The control before items are added, and after a single item is added.
The flags, struct, and class editors. Simply check the boxes in the flags dropdown for the combination you want. The struct and class editors are just a dialog with a nested MPG, the main difference being that for classes the "null" checkbox is available.
A red outline is shown around editors who's contents cannot be assigned back to the property. The background of the editor cell will be gray if the value differs among the objects selected by the MPG.
Getting all the keyboard input, focus, mouse capture, data binding, etc. of this thing working correctly was at time enormously frustrating. I could itemize the challenges, but honestly I'm so tired of this control that I don't really want to drag my memory through it again. If anyone is using WPF and is interested though, I'd be happy to discuss it and share the code.
Switching gears... Somewhere along the line I took a break and refactored my XNA input manager, since I wasn't quite happy with it. The primary reason for making one was to provide quick methods for checking if buttons were just pressed or released during the current frame. From that though, I also wanted to reign in the inconsistent input APIs. The keyboard, gamepad, and mouse classes all exposed their states in slightly different ways, and I wanted to have one, single flat state for all digital inputs, and all analog inputs. For digital, I combined all inputs exposed by the 3 devices into a single, large enum, and allow the user to query if an input is down, up, just pressed, or just released. This should make it easy to bind controls to any device, or any combination of devices.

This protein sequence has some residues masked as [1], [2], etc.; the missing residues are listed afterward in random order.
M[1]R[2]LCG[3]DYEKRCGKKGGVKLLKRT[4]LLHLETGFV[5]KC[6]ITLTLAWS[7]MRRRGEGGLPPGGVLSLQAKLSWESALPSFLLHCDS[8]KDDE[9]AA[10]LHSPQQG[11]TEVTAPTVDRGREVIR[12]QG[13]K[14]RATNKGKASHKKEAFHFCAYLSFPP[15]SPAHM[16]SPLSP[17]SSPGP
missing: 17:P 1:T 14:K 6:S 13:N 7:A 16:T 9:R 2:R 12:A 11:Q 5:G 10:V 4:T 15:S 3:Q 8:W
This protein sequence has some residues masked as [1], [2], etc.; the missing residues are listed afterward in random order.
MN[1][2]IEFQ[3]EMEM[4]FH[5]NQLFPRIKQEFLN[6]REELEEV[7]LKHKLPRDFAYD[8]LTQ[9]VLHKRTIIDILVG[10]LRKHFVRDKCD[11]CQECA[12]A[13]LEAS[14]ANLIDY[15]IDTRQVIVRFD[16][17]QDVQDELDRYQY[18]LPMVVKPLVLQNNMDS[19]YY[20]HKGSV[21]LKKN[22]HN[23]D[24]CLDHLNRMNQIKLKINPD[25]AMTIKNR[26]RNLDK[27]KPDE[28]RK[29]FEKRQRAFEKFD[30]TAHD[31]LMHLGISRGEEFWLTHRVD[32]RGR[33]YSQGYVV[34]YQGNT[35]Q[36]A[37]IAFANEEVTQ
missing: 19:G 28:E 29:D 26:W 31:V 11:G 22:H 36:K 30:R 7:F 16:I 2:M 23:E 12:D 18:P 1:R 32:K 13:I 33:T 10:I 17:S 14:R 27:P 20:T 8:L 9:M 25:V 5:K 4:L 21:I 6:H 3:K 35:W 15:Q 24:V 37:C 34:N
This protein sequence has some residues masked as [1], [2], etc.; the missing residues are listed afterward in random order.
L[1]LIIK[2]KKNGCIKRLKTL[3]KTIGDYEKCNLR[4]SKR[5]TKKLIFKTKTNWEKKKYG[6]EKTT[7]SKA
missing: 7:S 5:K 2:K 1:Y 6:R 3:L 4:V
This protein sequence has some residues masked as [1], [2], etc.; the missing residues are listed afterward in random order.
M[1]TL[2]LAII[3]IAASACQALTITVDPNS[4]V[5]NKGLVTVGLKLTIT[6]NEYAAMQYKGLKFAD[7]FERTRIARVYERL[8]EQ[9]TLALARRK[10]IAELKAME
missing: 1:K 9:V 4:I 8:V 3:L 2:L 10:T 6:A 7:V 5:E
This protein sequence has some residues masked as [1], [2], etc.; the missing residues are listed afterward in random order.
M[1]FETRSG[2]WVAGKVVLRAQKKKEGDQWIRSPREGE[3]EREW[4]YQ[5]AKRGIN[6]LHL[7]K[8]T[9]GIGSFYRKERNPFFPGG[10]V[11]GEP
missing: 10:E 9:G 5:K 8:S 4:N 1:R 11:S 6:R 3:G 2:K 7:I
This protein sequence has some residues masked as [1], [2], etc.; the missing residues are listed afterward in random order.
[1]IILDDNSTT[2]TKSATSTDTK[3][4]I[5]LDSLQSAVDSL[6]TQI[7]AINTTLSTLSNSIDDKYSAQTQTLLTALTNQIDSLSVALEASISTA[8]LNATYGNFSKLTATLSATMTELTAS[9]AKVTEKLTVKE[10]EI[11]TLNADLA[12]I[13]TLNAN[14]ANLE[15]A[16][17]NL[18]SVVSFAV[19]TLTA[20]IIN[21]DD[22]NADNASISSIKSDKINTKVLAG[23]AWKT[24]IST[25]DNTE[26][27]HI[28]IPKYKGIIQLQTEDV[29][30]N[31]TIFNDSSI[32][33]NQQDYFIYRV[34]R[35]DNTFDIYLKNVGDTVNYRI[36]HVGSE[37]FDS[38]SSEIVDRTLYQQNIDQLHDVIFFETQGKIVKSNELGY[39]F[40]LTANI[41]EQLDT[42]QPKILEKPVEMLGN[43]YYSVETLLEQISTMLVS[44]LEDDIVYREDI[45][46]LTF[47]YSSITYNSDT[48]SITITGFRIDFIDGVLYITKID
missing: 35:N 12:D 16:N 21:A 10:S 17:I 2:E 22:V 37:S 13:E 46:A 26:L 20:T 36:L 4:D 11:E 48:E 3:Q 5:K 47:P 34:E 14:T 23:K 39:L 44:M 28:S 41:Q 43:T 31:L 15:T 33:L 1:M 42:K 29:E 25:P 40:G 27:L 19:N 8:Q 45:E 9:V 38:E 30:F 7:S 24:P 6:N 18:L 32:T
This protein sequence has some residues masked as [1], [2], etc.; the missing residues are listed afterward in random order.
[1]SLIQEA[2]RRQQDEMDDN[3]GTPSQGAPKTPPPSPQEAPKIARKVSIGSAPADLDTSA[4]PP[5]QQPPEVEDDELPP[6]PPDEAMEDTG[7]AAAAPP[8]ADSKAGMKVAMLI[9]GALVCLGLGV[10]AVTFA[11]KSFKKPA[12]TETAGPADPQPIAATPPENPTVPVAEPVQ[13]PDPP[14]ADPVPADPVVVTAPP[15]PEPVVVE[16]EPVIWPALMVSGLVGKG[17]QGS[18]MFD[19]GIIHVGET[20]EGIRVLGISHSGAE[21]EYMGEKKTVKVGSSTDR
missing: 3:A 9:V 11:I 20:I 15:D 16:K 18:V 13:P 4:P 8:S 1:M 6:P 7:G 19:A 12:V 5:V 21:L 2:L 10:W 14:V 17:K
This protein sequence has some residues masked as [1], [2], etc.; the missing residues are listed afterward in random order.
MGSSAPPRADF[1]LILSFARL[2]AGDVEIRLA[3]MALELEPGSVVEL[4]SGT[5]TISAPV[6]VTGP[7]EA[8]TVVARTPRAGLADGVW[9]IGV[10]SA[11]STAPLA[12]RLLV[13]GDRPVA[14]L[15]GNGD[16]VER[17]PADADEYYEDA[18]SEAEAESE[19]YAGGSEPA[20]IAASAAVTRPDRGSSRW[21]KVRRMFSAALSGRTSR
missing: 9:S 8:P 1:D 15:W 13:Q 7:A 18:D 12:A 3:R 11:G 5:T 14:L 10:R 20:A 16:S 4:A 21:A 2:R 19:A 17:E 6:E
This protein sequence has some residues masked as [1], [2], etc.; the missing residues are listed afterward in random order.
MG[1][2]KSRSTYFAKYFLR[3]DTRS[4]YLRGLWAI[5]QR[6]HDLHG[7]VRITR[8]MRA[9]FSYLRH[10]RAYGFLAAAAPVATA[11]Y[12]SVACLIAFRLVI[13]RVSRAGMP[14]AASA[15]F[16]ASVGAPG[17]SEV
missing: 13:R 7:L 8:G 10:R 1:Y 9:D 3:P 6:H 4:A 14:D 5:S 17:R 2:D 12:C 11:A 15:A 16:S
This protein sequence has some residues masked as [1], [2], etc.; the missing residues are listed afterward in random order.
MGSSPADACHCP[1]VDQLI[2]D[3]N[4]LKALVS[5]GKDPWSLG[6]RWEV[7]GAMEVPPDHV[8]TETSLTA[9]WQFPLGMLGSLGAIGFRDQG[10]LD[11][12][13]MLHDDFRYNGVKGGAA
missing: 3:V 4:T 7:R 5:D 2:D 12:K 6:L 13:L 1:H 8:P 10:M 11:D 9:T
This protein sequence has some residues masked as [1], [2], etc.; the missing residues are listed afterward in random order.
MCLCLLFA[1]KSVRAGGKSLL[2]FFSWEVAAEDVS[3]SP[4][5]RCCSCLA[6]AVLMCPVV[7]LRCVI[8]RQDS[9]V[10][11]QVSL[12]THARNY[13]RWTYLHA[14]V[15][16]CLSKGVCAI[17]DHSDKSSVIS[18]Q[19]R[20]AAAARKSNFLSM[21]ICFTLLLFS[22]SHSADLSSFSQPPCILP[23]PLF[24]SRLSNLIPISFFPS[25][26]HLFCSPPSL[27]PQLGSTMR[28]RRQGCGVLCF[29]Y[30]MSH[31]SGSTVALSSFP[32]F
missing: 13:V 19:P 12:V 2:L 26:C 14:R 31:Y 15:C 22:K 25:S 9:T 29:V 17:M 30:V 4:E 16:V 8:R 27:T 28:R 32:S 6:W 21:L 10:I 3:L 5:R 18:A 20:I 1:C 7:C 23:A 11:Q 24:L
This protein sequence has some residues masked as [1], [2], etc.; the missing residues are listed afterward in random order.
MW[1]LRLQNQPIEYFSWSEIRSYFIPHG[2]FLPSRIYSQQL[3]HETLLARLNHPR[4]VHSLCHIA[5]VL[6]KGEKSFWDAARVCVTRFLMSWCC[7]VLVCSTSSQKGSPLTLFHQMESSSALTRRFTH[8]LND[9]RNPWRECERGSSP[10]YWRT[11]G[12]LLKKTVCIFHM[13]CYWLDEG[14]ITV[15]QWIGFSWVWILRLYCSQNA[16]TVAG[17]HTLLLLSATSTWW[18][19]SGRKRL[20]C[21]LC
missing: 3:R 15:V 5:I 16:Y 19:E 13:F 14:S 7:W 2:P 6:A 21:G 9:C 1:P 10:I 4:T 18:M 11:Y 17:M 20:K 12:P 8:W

Similarly for analog, I made an enumeration of all axes available, and normalize them to a range of -1.0 to 1.0. The user can then query the current sample, or for the delta from the last sample. This works great for all the gamepad axes, but was slightly awkward for the mouse. To make it work, the input manager recenters the pointer after every mouse sampling. This allows one set of code to correctly handle camera control from either the mouse or the gamepad (albeit with different sensitivities). For the gamepad, camera movement is proportional to the current sample. If the player is holding the stick steady at 1.0, the camera will move at a certain speed, a different speed at 0.5, etc. For the mouse, camera movement is typically handled with the mouse delta, rather than the mouse sample. Recentering the mouse, however, effectively turns the sample into a delta, and we get the expected behavior.
One final challenge was the aspect ratio of the mouse. Normalizing horizontal and vertical axes to -1 to 1 means that the movement along the axes has different magnitudes, as the screen is not square. To deal with this, I provide aspect corrected mouse axes, as well as the non-aspect ones (which are themselves useful to tracking pointer position in view space).
Now I still have the undo/redo stack to implement, then It's finally back to working with 4D things. The level format aught to be interesting, especially if I add spatial partitioning...